The synagogue of Bologna, which was destroyed by air raids in 1944, was rebuilt after the war and completed in 1954.
It was only following the Napoleonic invasion that the Jews had been able to settle in the city once again. For several years they had used small oratories, mostly set up in private residential spaces. As soon as the chance arose, the community purchased the building at 19, Via Gombruti (today’s number 9) and commissioned the engineer Guido Lisi to build a synagogue there, which was inaugurated in 1877.
In the early 20th century the community decided to further expand and improve the temple. The task was entrusted to renowned architect, Attilio Muggia. He designed a hall with the same floor plan as the previous structure, with a groin-vaulted ceiling culminating in a skylight, and Art Nouveau-style decorations on the walls. The new temple was officially opened in 1928.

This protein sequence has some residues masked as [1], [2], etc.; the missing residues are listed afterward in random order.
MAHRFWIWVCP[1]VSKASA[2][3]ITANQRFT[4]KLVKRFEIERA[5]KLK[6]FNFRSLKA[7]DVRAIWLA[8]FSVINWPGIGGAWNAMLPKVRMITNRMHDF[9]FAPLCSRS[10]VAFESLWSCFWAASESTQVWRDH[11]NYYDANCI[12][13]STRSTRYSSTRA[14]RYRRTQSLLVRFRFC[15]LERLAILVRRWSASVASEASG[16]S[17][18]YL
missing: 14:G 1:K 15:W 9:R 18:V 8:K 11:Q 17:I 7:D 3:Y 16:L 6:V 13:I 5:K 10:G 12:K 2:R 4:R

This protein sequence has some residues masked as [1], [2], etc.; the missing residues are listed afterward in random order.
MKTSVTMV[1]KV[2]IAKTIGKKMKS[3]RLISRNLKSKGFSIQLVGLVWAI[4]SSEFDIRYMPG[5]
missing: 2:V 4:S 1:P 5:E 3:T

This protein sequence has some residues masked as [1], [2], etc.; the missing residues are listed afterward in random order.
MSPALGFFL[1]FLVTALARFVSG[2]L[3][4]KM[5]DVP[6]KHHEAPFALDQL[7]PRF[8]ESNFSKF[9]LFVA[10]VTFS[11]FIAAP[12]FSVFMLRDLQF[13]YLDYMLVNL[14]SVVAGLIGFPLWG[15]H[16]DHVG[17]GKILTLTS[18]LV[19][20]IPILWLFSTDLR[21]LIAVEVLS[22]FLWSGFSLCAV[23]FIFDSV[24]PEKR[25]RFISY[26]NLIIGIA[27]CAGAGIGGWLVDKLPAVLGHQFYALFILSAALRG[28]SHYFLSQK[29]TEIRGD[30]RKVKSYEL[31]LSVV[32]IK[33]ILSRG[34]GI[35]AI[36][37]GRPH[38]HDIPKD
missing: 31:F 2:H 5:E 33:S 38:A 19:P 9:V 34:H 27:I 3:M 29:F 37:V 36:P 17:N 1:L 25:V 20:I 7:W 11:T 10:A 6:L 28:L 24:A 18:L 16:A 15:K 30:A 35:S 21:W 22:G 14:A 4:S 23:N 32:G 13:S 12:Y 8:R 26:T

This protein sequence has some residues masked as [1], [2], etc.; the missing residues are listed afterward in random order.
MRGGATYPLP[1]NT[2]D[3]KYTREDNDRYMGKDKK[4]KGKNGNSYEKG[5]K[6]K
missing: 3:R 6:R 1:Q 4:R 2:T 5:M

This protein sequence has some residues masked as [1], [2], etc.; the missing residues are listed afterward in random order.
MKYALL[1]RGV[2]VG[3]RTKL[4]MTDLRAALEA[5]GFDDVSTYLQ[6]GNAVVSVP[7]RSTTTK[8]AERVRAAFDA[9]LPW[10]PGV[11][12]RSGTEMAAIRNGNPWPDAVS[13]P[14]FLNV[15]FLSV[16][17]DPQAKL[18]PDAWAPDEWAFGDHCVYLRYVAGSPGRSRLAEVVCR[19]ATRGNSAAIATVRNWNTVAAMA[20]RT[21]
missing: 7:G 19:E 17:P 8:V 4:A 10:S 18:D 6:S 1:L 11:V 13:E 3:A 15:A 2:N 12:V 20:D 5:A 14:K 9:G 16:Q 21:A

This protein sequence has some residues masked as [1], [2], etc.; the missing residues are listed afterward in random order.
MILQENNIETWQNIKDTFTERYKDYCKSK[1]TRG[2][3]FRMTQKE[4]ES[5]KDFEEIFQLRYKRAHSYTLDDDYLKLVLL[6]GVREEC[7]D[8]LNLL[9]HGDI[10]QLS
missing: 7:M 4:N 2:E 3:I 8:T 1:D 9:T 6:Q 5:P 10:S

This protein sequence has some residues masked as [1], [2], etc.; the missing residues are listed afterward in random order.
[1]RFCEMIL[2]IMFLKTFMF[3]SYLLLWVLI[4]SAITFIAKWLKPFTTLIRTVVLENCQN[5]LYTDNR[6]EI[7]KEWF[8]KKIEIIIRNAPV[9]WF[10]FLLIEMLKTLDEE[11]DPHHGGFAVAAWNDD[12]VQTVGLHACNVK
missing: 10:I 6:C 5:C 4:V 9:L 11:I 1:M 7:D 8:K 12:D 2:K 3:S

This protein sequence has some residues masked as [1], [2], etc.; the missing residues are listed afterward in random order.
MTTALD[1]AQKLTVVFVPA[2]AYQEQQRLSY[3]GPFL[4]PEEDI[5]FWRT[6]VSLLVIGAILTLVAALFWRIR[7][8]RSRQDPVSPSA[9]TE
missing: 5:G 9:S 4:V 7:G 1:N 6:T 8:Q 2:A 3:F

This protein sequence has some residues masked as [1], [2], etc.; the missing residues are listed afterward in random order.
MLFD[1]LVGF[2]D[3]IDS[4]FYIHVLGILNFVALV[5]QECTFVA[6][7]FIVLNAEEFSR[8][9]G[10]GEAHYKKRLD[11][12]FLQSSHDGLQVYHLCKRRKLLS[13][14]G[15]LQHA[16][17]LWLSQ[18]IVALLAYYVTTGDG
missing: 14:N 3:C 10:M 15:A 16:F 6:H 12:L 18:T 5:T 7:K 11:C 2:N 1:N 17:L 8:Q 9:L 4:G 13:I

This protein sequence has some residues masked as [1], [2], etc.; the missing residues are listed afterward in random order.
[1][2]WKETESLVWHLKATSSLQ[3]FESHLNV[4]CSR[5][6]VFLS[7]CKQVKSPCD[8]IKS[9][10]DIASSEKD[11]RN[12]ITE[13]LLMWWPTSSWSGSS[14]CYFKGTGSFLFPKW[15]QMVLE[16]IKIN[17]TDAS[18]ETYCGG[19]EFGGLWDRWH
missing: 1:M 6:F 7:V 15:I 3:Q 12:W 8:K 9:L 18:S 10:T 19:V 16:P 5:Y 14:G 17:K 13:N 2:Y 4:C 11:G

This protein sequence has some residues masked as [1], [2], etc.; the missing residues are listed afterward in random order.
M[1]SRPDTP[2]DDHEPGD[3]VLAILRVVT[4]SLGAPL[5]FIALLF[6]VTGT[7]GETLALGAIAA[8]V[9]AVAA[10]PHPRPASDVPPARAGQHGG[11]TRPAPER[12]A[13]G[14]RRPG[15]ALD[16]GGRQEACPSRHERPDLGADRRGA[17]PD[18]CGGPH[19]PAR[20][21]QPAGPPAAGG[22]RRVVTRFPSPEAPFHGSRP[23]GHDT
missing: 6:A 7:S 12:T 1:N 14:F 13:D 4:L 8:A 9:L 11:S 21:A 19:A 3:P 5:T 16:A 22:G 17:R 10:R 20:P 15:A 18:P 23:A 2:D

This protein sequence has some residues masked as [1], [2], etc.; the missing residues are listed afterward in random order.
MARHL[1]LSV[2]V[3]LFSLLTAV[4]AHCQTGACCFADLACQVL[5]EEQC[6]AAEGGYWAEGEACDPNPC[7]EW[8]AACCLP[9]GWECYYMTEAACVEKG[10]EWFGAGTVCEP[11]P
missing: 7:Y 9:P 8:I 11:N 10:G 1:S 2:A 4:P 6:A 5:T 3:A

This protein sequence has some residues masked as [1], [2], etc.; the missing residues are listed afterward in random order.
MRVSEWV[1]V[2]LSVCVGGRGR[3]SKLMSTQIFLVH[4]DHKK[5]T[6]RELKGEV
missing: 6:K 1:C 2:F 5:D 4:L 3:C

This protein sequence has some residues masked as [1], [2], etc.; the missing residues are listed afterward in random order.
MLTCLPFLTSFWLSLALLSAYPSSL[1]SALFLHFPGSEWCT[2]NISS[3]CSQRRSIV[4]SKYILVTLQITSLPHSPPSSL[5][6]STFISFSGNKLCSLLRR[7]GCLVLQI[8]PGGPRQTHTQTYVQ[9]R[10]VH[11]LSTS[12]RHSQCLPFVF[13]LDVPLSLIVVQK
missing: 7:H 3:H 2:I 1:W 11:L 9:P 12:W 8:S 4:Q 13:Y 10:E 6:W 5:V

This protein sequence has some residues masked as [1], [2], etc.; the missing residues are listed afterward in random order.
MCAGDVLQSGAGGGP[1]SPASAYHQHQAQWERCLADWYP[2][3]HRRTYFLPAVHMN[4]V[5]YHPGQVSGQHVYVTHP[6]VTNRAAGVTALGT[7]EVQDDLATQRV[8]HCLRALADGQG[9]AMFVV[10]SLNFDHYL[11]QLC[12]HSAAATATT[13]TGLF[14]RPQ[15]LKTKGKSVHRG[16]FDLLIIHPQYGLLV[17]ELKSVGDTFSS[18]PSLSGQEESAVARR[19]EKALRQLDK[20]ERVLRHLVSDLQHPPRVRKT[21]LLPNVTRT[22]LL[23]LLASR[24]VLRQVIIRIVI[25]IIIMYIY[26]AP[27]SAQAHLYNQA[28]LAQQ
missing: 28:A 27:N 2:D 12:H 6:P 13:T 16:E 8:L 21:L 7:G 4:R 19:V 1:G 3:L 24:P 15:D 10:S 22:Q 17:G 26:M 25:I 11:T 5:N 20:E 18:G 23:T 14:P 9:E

After the war the reconstruction project was headed by engineer Guido Muggia (Attilio’s son), who achieved a modern interpretation of the characteristics of the previous building.
The hall has a large barrel-vault roof; running the length of it on either side of the ground floor are two ambulatories, with the loggias of the matroneum on the upper level. Originally, the tevah was placed between the balustrade of the aron and the pews were lined up in parallel rows facing it. Today, the tevah has been relocated to the opposite wall of aron and the pews face the central space.
The façade and main entrance give onto Via Finzi.
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